Photo by Brian Ray
Amy McClendon dances during a rehearsal for an upcoming performance Tuesday morning at the Perry-Mansfield Performing Arts Center in Steamboat Springs.
- Monday, June 18, 2007, 8 p.m.
- Perry Mansfield Performing Arts Center, 40755 County Road 36, Steamboat Springs
Steamboat Springs This weekend at Perry-Mansfield, new talent is literally coming out of the woodwork. The 10th annual New Works Festival begins today and sets never-before-seen plays and choreography on a stage that's almost a century old.
"The landscape, the people - it's just a great place of inspiration," the festival's artistic director Andrew Leynse said.
Perry-Mansfield Performing Arts School and Camp started the New Works Festival in 1997 as an opportunity for students to benefit from performing arts professionals. Each year, workshops are held in theater, musical theater, writing and dance. The festival is a chance for the public to see the collaboration of these professionals and students.
The 10th anniversary of the event also is the largest New Works Festival yet, with five play readings across Friday, Saturday and Sunday, as well as a dance program Saturday night.
"Our goal has been to slowly expand the festival so it can be another think-tank," said Leynse, who has directed pieces in the festival for the past two years.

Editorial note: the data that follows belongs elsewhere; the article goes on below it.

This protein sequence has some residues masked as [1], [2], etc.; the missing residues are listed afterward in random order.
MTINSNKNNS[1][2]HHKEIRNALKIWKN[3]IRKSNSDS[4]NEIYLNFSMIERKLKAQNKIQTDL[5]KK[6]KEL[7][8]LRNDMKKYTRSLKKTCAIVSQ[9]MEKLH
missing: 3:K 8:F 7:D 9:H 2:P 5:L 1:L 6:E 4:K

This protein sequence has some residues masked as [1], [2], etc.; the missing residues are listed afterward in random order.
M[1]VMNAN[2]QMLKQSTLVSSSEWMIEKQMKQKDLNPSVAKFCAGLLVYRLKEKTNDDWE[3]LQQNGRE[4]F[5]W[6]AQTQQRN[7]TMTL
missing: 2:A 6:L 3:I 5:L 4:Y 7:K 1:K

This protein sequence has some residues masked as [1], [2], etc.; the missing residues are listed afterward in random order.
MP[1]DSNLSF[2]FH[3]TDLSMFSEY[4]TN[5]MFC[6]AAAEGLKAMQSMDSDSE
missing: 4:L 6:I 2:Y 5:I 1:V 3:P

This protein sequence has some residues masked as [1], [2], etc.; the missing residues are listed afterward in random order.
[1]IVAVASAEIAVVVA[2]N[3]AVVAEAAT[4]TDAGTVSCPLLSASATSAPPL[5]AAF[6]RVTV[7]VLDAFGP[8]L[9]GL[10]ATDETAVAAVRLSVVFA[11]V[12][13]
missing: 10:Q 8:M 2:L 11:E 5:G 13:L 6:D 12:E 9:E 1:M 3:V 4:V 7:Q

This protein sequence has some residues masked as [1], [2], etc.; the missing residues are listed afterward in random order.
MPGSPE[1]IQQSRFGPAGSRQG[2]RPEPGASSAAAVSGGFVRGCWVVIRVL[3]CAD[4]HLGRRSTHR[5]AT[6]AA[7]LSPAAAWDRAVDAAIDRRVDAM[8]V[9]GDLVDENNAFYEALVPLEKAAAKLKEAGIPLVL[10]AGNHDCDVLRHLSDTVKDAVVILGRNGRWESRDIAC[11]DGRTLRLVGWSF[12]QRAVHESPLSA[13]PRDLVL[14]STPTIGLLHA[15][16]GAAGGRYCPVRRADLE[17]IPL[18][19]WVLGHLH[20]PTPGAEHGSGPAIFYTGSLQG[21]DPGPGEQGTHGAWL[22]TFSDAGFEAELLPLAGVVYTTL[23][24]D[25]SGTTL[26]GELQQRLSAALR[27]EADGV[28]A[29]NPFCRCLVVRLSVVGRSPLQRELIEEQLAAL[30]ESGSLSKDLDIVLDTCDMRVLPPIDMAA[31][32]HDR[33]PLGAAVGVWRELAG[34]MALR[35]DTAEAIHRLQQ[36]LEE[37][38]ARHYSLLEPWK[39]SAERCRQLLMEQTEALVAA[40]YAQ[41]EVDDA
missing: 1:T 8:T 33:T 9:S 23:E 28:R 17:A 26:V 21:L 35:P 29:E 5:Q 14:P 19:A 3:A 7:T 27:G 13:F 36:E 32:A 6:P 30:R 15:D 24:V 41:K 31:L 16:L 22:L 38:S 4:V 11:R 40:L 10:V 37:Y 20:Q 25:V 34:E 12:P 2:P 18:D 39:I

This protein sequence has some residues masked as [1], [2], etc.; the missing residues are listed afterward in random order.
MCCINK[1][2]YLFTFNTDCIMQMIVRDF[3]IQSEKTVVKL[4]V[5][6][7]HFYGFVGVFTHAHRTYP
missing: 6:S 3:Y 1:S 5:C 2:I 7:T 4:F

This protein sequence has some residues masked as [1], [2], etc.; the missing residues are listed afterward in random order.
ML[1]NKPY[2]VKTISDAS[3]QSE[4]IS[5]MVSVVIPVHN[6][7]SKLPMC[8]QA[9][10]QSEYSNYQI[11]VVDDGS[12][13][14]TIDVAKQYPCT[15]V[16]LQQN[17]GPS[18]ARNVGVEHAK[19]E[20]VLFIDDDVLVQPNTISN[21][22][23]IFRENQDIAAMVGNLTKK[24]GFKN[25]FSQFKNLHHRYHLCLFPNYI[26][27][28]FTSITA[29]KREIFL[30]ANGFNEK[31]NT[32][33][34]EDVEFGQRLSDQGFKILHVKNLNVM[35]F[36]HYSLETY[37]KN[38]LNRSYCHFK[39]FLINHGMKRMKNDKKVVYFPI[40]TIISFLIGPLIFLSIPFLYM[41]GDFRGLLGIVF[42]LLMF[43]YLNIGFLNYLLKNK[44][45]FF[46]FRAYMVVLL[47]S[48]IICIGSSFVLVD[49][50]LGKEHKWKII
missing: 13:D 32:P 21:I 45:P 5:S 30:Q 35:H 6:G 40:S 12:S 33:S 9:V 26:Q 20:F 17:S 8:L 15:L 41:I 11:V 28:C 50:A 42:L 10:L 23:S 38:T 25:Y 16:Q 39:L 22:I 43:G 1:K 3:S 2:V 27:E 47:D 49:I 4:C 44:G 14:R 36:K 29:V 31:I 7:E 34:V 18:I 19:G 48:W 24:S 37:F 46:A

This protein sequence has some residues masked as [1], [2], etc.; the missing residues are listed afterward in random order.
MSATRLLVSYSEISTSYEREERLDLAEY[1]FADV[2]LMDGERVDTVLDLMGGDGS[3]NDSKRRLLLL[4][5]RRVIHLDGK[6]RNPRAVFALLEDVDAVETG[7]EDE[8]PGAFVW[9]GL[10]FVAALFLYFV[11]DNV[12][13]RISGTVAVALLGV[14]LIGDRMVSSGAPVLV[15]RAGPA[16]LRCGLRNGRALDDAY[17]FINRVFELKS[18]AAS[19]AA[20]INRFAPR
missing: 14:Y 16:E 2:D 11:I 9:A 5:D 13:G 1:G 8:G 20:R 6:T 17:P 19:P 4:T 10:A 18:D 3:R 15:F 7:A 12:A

The play readings are run-throughs of new plays written by playwrights from major theater companies across the country, including the Denver Center Theatre Co. and the Actor's Theatre of Louisville.
"It's a great chance for new work to be seen before the rest of the world gets to view it," Leynse said. "Without doing a major production, you really get a sense of the play and a feel for how the audience will react."
Among the professionals contributing to the festival is Darrell Grand Moultrie, who recently choreographed a new piece for the Colorado Ballet for its 2006-07 season. Leynse, of the Primary Stages theater company in New York City, has more than 18 years of experience producing, directing and managing theater in New York.
The new talent pool includes 12 up-and-coming directors, playwrights and choreographers. They began rehearsals Monday for the weekend's show. Four "New Noise" students, selected based on their submitted writing, attended the workshop and rehearsals last week. The New Noise students also are presenting some of their work at the festival.
"Everyone who comes takes the time to enjoy the landscape and create beautiful things," Leynse said. "Whether it's choreographers or writers, the festival provides a safe haven to create."
In addition to the public audience, campers at Perry-Mansfield arrive today in time for "The Cherry Sisters Revisited," a play directed by Leynse. The New Works Festival opens Perry-Mansfield's high school and college camps, which run until July 29.
"It's a great start to camp," Leynse said. "Seeing how much our writers give back to students - that's what's really special."
For tickets, call 1-800-430-ARTS or 879-7125.